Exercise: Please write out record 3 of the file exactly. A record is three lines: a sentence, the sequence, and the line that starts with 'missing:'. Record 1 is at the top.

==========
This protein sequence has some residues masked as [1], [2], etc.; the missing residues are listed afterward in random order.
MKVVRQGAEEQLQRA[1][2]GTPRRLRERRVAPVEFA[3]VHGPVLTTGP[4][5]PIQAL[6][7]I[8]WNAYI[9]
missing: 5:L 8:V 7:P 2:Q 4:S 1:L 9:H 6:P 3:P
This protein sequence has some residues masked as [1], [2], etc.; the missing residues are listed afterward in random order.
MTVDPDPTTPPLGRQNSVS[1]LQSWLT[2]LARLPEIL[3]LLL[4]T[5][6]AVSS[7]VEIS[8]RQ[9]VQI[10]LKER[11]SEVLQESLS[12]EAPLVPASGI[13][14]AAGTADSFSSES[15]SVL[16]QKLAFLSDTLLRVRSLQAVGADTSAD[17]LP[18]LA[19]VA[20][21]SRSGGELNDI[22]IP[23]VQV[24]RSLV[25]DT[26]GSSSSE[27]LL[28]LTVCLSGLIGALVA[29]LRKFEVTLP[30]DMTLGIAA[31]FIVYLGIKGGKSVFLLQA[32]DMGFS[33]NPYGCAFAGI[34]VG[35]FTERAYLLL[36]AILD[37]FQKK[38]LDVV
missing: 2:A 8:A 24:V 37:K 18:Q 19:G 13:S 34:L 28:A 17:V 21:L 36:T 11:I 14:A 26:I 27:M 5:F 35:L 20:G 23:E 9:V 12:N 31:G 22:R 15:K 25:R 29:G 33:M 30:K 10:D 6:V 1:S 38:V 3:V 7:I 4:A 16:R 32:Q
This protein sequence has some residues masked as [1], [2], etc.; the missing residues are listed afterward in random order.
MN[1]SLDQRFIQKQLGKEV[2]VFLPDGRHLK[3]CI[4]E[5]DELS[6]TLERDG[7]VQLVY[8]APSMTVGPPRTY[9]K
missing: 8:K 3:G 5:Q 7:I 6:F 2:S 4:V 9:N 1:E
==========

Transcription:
This protein sequence has some residues masked as [1], [2], etc.; the missing residues are listed afterward in random order.
MN[1]SLDQRFIQKQLGKEV[2]VFLPDGRHLK[3]CI[4]E[5]DELS[6]TLERDG[7]VQLVY[8]APSMTVGPPRTY[9]K
missing: 8:K 3:G 5:Q 7:I 6:F 2:S 4:V 9:N 1:E